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Effect of titanium implants with strontium incorporation on bone apposition in animal models: A systematic review and meta-analysis

Scientific Reportsvolume 7, Article number: 15563 (2017) | Download Citation


This systematic review aims to assess the efficacy of titanium (Ti) implant surfaces with or without strontium (Sr) incorporation on osseointegration in animal experimental studies. An electronic search was conducted using databases of PubMed and EMBASE up to November 2016 to identify studies focusing on osseointegration of strontium-modified titanium implants following PRISMA criteria. The primary outcome was the percentage of bone-to-implant contact (BIC) around the implants with or without strontium-modified surface. Of the 1320 studies, 17 studies fulfilling the inclusion criteria were finally included. A random effect meta-analysis was conducted based on BIC in 17 studies, and the results demonstrated considerable heterogeneity (I² = 79%). A sensitivity analysis found that three studies using the same surface modification method were the major source of the heterogeneity. Therefore, exploratory subgroup analysis was performed. Subgroup one including 14 studies showed a standard mean differences (SMD) of 1.42 (95% CI, 1.13–1.71) with no heterogeneity (I² = 0.0%), while subgroup two including the other three studies showed a SMD of 9.49.95% CI, 7.51–11.47) with low heterogeneity (I² = 0.1%). Sr-modified implants in both subgroups showed significantly higher BIC than unmodified implants (P < 0.01). The results showed a statistically significant effect of Sr-modified titanium implant surfaces on osseointegration and bone apposition in animal models.


The long-term success of endosseous implant mainly depends on osseointegration, which is defined as a direct contact between living bone and implant in histological sections. Albrektsson et al. defined six factors as pre-requisites for the establishment of osseointegration, implant material, implant design, implant surface, status of bone, surgical technique and the implant loading condition1.

Nowadays, titanium and its alloys have been widely applied for fabricating endosseous implant devices such as artificial knees, hip prosthesis and dental implants owing to its excellent biocompatibility, bio-inertness and adequate mechanical properties2. The evolution of clinical protocols have not only shortened treatment time but also expanded indications for implant therapy with significant progress of titanium surfaces. Physical, chemical, biological and topographical modifications have been proposed to accelerate bone healing and promote bone formation attempting to reach a rapid, long-living implant anchorage3,4,5. Currently, various studies have demonstrated surface modification with inorganic metal elements such as magnesium (Mg), zinc (Zn), strontium (Sr) incorporation could achieve rapid osseointegration and promote new bone formation6,7,8.

Strontium(Sr) aroused great attention clinically since strontium ranelate (SrRan) had been proved to have significant effect on reducing the risk of fracture in osteoporosis patients9,10. Sr, an essential trace element in human body, has been reported to enhance the osseointegration in vitro and in vivo. In vitro studies have found that Sr ion stimulates osteogenic differentiation of mesenchymal stem cells (MSCs) by activating Wnt signaling11,12. Sr exerts an inhibitory effect on osteoclast activity and differentiation through the activation of RANK/RANKL pathway and expression of osteoprotegerin (OPG)13,14. Moreover, the mechanism is believed to depend on the results of angiogenesis and osteogenesis that Sr facilitates osteogenic differentiation of BMSCs as well as promotes the angiogenic growth factors secretion, which can result in blood vessel formation15,16. In vivo studies showed that Sr could promote osseointegration both in Sr-loaded implants and via oral administration of SrRan8,17. In addition, the beneficial effect on osteogenesis was also observed in Sr-enriched applications such as CaSiO3 ceramics18, bioactive glasses19 and bone cement20.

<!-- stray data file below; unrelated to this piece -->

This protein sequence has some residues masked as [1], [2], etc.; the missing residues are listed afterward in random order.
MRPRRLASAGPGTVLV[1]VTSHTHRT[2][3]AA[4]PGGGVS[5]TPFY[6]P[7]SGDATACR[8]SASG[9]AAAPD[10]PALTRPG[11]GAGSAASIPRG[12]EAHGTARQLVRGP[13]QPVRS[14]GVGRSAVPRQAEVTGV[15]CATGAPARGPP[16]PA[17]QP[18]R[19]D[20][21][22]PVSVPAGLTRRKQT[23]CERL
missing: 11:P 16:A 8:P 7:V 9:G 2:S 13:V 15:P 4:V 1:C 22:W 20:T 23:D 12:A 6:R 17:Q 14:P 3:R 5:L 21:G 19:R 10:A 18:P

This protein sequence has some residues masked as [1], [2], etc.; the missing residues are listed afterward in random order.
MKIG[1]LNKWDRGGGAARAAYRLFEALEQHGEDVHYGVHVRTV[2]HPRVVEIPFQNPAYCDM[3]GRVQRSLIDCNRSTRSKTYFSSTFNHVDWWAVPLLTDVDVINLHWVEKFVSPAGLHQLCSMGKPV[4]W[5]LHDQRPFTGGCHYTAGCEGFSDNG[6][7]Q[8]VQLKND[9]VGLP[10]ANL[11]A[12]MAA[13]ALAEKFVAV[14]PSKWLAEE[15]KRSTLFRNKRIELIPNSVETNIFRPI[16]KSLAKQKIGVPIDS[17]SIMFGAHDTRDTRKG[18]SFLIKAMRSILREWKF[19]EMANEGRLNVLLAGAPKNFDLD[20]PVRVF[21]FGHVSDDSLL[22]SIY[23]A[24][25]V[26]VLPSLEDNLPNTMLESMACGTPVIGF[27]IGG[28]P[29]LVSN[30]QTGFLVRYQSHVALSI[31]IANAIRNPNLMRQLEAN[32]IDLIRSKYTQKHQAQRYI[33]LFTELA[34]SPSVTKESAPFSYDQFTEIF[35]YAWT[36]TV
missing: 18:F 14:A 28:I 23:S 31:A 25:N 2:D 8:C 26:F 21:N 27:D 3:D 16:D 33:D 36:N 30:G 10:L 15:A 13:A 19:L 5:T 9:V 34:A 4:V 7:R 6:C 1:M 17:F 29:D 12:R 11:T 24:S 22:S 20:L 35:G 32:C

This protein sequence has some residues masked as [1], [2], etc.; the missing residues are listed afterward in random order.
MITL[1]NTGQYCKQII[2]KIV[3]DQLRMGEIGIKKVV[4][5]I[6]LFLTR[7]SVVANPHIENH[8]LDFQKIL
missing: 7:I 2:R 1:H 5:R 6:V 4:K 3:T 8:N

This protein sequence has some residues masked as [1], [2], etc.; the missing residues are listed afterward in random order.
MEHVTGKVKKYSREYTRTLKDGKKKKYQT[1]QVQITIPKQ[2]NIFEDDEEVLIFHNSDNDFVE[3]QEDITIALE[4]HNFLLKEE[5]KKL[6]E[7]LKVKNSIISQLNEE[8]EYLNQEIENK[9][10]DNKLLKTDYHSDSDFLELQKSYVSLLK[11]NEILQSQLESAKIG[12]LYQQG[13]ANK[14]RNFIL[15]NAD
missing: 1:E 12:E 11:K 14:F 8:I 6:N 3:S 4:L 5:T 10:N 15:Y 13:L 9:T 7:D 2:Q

However, due to the high cost of animal studies, most of the sample sizes in previous studies were limited. Moreover, the methods of adding Sr into implant surfaces varied. Meanwhile, limited high-quality evidence for effect of Sr-modified implant on bone apposition was available. Thus, a systematic review is highly in demand for evaluating the effect of Sr-modified titanium implants surface on enhancing osseointegration.

Therefore, the aim of present review was to systematically analyze the scientific literature reporting the efficacy of treating titanium surfaces with Sr on osseointegration of implants in animal experimental models. A parameter frequently used to quantify osseointegaration is bone-implant contact rate (BIC). It is defined as the ratio between the linear measurement of the surface of implant in direct contact with bone and the total length of the implant profile. As a crucial parameter of histomorphometry, BIC was selected as the primary outcome in the present review. In addition, the null hypothesis was no significant difference of osseointegration could be found between Sr-modified implants and unmodified implants.


Study selection